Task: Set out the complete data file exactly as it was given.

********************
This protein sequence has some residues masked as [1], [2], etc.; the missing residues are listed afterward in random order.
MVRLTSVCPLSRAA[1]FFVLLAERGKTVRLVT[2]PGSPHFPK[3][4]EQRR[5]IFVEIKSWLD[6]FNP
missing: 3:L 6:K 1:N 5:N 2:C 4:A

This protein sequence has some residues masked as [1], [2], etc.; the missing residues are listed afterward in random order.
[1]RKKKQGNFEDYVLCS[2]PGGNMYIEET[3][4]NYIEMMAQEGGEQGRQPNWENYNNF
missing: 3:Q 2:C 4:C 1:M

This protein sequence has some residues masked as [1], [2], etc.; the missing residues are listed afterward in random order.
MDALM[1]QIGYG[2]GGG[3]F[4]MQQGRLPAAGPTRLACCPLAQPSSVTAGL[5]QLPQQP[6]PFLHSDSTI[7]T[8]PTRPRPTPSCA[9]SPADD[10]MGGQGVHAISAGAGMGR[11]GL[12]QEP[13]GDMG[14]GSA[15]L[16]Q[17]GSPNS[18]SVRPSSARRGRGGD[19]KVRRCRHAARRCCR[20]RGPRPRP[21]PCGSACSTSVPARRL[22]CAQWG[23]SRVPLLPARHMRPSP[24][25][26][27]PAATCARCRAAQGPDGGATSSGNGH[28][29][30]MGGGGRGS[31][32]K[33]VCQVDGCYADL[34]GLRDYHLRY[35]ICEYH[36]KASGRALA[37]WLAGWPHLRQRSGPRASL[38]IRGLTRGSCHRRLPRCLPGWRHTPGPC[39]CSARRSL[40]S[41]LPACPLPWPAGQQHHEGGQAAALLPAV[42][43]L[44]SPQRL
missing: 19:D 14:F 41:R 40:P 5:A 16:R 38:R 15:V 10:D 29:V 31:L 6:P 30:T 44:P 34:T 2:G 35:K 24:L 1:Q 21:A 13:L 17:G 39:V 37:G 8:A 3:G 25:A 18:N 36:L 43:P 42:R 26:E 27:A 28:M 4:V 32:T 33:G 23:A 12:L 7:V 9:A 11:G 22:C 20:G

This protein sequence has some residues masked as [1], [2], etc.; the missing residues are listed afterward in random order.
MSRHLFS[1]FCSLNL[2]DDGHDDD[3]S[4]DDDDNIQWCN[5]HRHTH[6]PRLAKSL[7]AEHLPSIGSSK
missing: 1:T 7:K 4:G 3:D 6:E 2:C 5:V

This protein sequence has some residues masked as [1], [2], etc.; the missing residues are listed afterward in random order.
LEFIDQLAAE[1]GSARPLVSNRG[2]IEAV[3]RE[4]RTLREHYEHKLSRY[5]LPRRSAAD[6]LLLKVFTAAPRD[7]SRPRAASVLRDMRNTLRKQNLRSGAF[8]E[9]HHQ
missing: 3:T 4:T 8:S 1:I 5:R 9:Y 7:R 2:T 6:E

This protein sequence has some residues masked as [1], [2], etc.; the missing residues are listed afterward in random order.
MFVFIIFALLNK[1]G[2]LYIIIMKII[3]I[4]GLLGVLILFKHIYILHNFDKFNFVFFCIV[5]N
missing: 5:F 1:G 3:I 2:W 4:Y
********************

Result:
This protein sequence has some residues masked as [1], [2], etc.; the missing residues are listed afterward in random order.
MVRLTSVCPLSRAA[1]FFVLLAERGKTVRLVT[2]PGSPHFPK[3][4]EQRR[5]IFVEIKSWLD[6]FNP
missing: 3:L 6:K 1:N 5:N 2:C 4:A

This protein sequence has some residues masked as [1], [2], etc.; the missing residues are listed afterward in random order.
[1]RKKKQGNFEDYVLCS[2]PGGNMYIEET[3][4]NYIEMMAQEGGEQGRQPNWENYNNF
missing: 3:Q 2:C 4:C 1:M

This protein sequence has some residues masked as [1], [2], etc.; the missing residues are listed afterward in random order.
MDALM[1]QIGYG[2]GGG[3]F[4]MQQGRLPAAGPTRLACCPLAQPSSVTAGL[5]QLPQQP[6]PFLHSDSTI[7]T[8]PTRPRPTPSCA[9]SPADD[10]MGGQGVHAISAGAGMGR[11]GL[12]QEP[13]GDMG[14]GSA[15]L[16]Q[17]GSPNS[18]SVRPSSARRGRGGD[19]KVRRCRHAARRCCR[20]RGPRPRP[21]PCGSACSTSVPARRL[22]CAQWG[23]SRVPLLPARHMRPSP[24][25][26][27]PAATCARCRAAQGPDGGATSSGNGH[28][29][30]MGGGGRGS[31][32]K[33]VCQVDGCYADL[34]GLRDYHLRY[35]ICEYH[36]KASGRALA[37]WLAGWPHLRQRSGPRASL[38]IRGLTRGSCHRRLPRCLPGWRHTPGPC[39]CSARRSL[40]S[41]LPACPLPWPAGQQHHEGGQAAALLPAV[42][43]L[44]SPQRL
missing: 19:D 14:F 41:R 40:P 5:A 16:R 38:R 15:V 10:D 29:V 31:L 6:P 30:T 44:P 34:T 2:G 35:K 24:L 1:Q 21:A 13:L 17:G 39:V 37:G 8:A 3:G 25:A 18:N 36:L 43:P 42:R 26:E 27:A 28:M 4:V 32:T 33:G 23:A 12:L 7:V 9:A 11:G 22:C 20:G

This protein sequence has some residues masked as [1], [2], etc.; the missing residues are listed afterward in random order.
MSRHLFS[1]FCSLNL[2]DDGHDDD[3]S[4]DDDDNIQWCN[5]HRHTH[6]PRLAKSL[7]AEHLPSIGSSK
missing: 1:T 7:K 4:G 3:D 6:E 2:C 5:V

This protein sequence has some residues masked as [1], [2], etc.; the missing residues are listed afterward in random order.
LEFIDQLAAE[1]GSARPLVSNRG[2]IEAV[3]RE[4]RTLREHYEHKLSRY[5]LPRRSAAD[6]LLLKVFTAAPRD[7]SRPRAASVLRDMRNTLRKQNLRSGAF[8]E[9]HHQ
missing: 3:T 4:T 8:S 1:I 5:R 9:Y 7:R 2:T 6:E

This protein sequence has some residues masked as [1], [2], etc.; the missing residues are listed afterward in random order.
MFVFIIFALLNK[1]G[2]LYIIIMKII[3]I[4]GLLGVLILFKHIYILHNFDKFNFVFFCIV[5]N
missing: 5:F 1:G 3:I 2:W 4:Y